Frequently Answered Questions

Here are some of the most asked questions parents seem to have each year. More information about our Program can be found in other places on our website. You will probably have more questions – don’t be afraid to ask! 
How different Montessori Program from other Traditional school Program?

The Montessori Method is different from all others as well as Traditional in many ways:

The Montessori Model

Traditional Education

Model whole child approach: values cognitive, emotional, physical, and social development. Emphasis on acquisition of knowledge.
Teacher is facilitator and guide; child is an active participant. Teacher’s role is dominant; child is passive participant.
Teacher uses individual and small group instruction; personalizes instruction to meet individual student needs. Teacher uses mainly group instruction designed to meet the needs of the majority of the students.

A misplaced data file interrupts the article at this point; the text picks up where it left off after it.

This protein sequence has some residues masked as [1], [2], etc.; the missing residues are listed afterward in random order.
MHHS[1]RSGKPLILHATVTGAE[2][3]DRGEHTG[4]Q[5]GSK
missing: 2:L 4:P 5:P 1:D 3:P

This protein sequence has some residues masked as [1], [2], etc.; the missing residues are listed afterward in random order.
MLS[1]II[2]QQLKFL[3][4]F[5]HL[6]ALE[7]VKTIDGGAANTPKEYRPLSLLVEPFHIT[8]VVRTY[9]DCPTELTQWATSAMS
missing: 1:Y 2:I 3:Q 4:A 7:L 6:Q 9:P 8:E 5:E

Child sets own learning pace. Teacher sets instruction pace for the group.
Mixed age grouping. Same age grouping.
Children are encouraged to help, work with, and teach each other. Most teaching done by the teacher; collaboration is limited and controlled by the teacher.
Children have choices within the classroom and are given “freedom within limits”:

  • Child has choices regarding work (teacher will guide, as needed, to assist student in making appropriate choices).
  • Child has choices regarding where to work and can move around and talk as long as others are not disturbed.
  • Child has choices about how long to work on specific activity or project.
Teacher makes most of the decisions in the classroom:

  • Teacher chooses work for the child.
  • Children typically are assigned seats at desks or tables. Children are encouraged to sit still and listen; movement is discouraged.
  • Teacher decides how much time is spent on each activity.
Discipline is designed to develop children who are self-correcting.

  • Norms based on mutual respect; children involved in setting norms.
  • Teachers set limits and offer choices to children within the limits.